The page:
Meanwhile, the resumption of fighting in the Israel-Hamas war has stoked supply concerns, as did attacks on three commercial vessels in international waters in the southern Red Sea.
There was a bright spot on the demand side, with European Central Bank board member Isabel Schnabel telling Reuters the bank can take further interest rate hikes off the table after a “remarkable” fall in inflation.
In the United States, however, data on Tuesday showed factory orders fell by more than analysts had expected in October and the most in more than three years, raising concerns about the health of U.S. demand.
That bolstered the view that increases to interest rates are beginning to limit spending, analysts said.
Oil falls on demand fears and doubts over OPEC+ cuts
© Reuters. FILE PHOTO: An aerial view shows a crude oil tanker at an oil terminal off Waidiao island in Zhoushan, Zhejiang province, China January 4, 2023. China Daily via REUTERS
By Alex Lawler
LONDON (Reuters) – Oil prices extended declines on Monday, pressured by investor scepticism over the latest OPEC+ decision on supply cuts and uncertainty surrounding global fuel demand, though the risk of supply disruptions from the Middle East conflict limited losses.
Monday’s fall adds to a 2% decline last week after the supply cuts announced on Thursday by the Organization of the Petroleum Exporting Countries (OPEC) and allies including Russia, together known as OPEC+.
futures were down 45 cents, or 0.6%, at $78.43 a barrel by 1243 GMT. U.S. West Texas Intermediate crude futures fell 43 cents, or 0.6%, to $73.64.
“Crude seems to be under continued pressure from the OPEC+ decision,” said Vandana Hari, founder of oil market analysis provider Vanda (NASDAQ:) Insights.
The OPEC+ cuts were voluntary in nature, raising doubts about whether or not producers would fully implement them. Investors were also unsure about how the cuts would be measured.
“The OPEC+ ‘deal’ last week was unconvincing to say the least,” said Craig Erlam, analyst at brokerage OANDA. “And with markets seemingly anticipating more of an economic slowdown next year, the announcement simply doesn’t go far enough.”
Surveys on Friday showed global manufacturing activity remained weak in November on soft demand, with euro zone factory activity contracting, while there were mixed signs on the strength of China’s economy.
Geopolitical considerations were back in focus as fighting resumed in Gaza, lending some support to prices. Three commercial vessels came under attack in international waters in the southern Red Sea, the U.S. military said on Sunday.
Elsewhere, Western countries have stepped up efforts to enforce the $60 a barrel price cap on seaborne shipments of Russian oil imposed to punish Moscow for its war in Ukraine.
Washington on Friday imposed additional sanctions on three entities and three oil tankers.
Gold prices hit record high on bets of early Fed rate cuts
Investing.com — Gold prices touched an all-time high on Monday, but later pared back some of these gains, as traders bet on the potential for a Federal Reserve interest rate cut next year.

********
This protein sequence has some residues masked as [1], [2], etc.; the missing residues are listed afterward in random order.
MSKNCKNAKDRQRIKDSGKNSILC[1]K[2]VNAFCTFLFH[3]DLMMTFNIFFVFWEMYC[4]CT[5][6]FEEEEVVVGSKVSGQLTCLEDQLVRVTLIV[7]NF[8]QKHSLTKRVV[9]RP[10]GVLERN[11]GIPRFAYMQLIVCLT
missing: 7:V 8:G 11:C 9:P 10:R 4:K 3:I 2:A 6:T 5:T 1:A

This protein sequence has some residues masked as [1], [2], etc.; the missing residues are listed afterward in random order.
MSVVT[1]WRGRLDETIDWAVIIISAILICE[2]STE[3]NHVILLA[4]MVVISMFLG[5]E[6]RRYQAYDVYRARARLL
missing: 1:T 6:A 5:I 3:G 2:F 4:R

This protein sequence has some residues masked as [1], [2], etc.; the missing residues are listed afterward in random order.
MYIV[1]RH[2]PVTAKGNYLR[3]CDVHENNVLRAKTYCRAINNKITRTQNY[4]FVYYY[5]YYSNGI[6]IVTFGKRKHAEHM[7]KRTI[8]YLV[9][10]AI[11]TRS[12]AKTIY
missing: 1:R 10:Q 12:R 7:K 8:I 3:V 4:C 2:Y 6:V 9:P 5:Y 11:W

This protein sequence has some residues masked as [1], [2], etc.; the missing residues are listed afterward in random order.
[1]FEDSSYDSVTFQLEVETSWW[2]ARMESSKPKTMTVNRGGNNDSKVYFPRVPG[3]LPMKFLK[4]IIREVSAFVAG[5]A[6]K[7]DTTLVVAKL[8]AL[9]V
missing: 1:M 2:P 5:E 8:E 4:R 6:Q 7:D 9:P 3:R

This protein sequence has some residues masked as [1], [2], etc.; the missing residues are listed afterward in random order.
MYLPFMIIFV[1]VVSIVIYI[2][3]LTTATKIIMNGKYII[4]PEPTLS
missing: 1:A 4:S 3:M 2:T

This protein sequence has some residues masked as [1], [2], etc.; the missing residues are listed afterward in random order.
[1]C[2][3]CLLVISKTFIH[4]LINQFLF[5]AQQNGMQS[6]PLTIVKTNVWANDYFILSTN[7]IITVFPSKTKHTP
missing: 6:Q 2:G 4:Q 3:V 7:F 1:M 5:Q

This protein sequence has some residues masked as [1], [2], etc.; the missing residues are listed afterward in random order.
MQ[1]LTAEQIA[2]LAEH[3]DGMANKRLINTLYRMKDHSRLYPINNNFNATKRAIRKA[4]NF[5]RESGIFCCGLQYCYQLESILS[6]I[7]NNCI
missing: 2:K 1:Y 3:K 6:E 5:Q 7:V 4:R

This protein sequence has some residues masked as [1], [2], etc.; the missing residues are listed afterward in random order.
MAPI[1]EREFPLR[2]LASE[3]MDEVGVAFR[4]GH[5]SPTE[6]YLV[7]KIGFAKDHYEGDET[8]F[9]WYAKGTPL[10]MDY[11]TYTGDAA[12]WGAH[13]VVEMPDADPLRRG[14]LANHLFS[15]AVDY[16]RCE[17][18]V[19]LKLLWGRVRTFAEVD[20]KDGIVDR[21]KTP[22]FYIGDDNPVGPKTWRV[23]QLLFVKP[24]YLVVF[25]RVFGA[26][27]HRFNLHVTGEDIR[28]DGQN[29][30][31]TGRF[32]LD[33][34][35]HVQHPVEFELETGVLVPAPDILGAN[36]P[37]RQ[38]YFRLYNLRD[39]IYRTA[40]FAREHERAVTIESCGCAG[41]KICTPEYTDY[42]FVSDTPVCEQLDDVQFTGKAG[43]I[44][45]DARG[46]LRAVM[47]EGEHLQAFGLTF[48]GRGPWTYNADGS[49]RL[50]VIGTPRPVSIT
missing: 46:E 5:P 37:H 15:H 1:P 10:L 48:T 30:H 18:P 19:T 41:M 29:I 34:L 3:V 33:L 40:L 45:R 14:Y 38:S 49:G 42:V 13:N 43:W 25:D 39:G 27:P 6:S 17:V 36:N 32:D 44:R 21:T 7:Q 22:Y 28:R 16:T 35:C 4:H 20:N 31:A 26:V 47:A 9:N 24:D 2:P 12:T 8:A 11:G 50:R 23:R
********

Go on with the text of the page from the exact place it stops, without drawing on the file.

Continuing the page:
By 07:26 ET (12:26 GMT), was mostly unchanged at $2,071.29 a troy ounce, retreating slightly from an earlier rally that had lifted the typical safe haven asset to a record $2,135 per troy ounce. Gold posted strong gains last week, and also rose for a second consecutive month in November.
The yellow metal has appreciated sharply in recent sessions as easing inflation, soft labor market data, and less-hawkish signals from the Fed bolstered speculation that the bank will bring down borrowing costs from a more than two-decade peak in 2024.
Near-term demand for gold was also fueled by an attack on an American warship and commercial vessels in the Red Sea, which ramped up concerns over an escalation in the violence in the Middle East.
Speaking on Friday, Fed Chair Jerome Powell reiterated his stance that U.S. rates will remain higher for longer. But some changes in his language — particularly an acknowledgement of progress made towards curbing inflation and the potential for a “soft landing” for the U.S. economy — reinforced expectations that the Fed will no longer hike rates in December and possibly begin cutting them by March 2024.
More economic cues on tap this week
shows an almost 97% chance that the Fed will keep rates on hold at a range of 5.25% to 5.50% when policymakers meet later this month. Meanwhile, there is a more than 50% probability that the central bank will trim rates by 25 basis points as soon as March of next year, up from around 21% one week ago.
The prospect of falling borrowing costs bodes well for gold, given that elevated rates push up the opportunity cost of investing in non-interest bearing assets like the metal. This notion had battered bullion prices over the past year.
But markets still have a slew of economic figures to assess. data for November — a key gauge of the labor market — is due later this week, while inflation readings for the remainder of the year are also slated for release in the coming weeks.
Some facets of the labor market remain strong, while inflation is still comfortably above the Fed’s 2% target — a trend that, if persistent, may diminish the chances of an early rate cut.
Ambar Warrick contributed to this report.